On the magistrate's recommendation, the district court dismissed Guy's fourteenth amendment claim against Swift pursuant to Fed. R. Civ. P. 12(b) (6) for failure to state a claim.
Guy's complaint failed to allege that Swift had acted under color of state law or that its conduct amounted to state action. The complaint, therefore, did not state a cause of action under the fourteenth amendment and accordingly was subject to dismissal. See Jackson v. Metropolitan Edison Co., 419 U.S. 345, 95 S. Ct. 449, 42 L. Ed. 2d 477 (1977).
Guy's Pro se civil rights pleadings are entitled to liberal construction, Haines v. Kerner, 404 U.S. 519, 92 S. Ct. 594, 30 L. Ed. 2d 652 (1972); nevertheless, they must set forth the claim in a manner which, taking the pleaded facts as true, states a claim as a matter of law. Nickens v. White, 536 F.2d 802, 803 (8th Cir. 1976) (and cases cited). Because Guy's fourteenth amendment claim is deficient as a matter of law, dismissal under Fed. R. Civ. P. 12(b) (6) is proper.
Further, it should be noted that, although Guy drafted his complaint Pro se, the district court appointed counsel to help him prosecute his action. Neither Guy nor his attorney has ever sought to amend the complaint so as to make out a fourteenth amendment cause of action.8 Compare Williams v. Town of Okoboji, 606 F.2d 812 (8th Cir. 1979).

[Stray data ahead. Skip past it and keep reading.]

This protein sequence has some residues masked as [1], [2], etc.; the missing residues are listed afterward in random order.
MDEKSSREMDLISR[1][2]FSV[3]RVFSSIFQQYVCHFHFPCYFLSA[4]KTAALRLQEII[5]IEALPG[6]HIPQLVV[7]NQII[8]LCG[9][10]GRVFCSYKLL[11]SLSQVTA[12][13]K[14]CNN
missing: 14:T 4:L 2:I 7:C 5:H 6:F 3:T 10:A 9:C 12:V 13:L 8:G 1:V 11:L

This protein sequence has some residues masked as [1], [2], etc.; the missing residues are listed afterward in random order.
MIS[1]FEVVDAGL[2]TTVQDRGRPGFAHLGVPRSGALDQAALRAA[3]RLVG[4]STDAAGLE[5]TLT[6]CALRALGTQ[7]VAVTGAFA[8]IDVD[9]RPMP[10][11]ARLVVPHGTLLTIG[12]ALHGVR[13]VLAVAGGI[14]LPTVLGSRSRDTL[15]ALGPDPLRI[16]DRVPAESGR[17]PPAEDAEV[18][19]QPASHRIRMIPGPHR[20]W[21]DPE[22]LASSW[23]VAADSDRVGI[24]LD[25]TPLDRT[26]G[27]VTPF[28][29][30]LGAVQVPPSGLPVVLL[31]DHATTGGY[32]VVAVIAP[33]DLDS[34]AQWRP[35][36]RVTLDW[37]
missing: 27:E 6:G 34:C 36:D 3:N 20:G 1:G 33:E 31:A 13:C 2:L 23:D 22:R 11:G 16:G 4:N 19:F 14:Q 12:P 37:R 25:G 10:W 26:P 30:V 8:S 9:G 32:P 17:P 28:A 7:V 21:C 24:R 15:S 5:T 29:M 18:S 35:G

Guy included in his complaint allegations that Swift discriminated against him on the basis of race and intentionally maintained a pattern and practice of discrimination against blacks in violation of Title VII of the Civil Rights Act of 1964, 42 U.S.C. § 2000e Et seq. (1976). On Swift's motion, the district court granted summary judgment in its favor with respect to the claim in accord with the magistrate's recommendation.
The magistrate noted that by Guy's responses to Swift's requests for admission, by discovery depositions and by documentation attached to its amended answer,9 Swift established the undisputed facts to be those outlined above.
Based on the undisputed facts, the magistrate concluded that Guy was suspended and discharged for insubordination. Because Guy adduced no facts presenting a genuine issue for trial and because discharge for insubordination is not violative of Title VII,10 the magistrate recommended the entry of summary judgment against Guy pursuant to Fed. R. Civ. P. 56(e).
We have carefully reviewed the record and failed to find any hint of a genuine issue for trial.11 Under the circumstances, the district court properly entered summary judgment in favor of Swift under Fed. R. Civ. P. 56. See also Anderson v. Viking Pump Division, 545 F.2d 1127, 1129 (8th Cir. 1976).
For the foregoing reasons, the district court properly dismissed Guy's § 1981 and fourteenth amendment actions for failure to state a claim and properly entered summary judgment against Guy on his Title VII claim. The district court order dismissing Guy's complaint is therefore affirmed.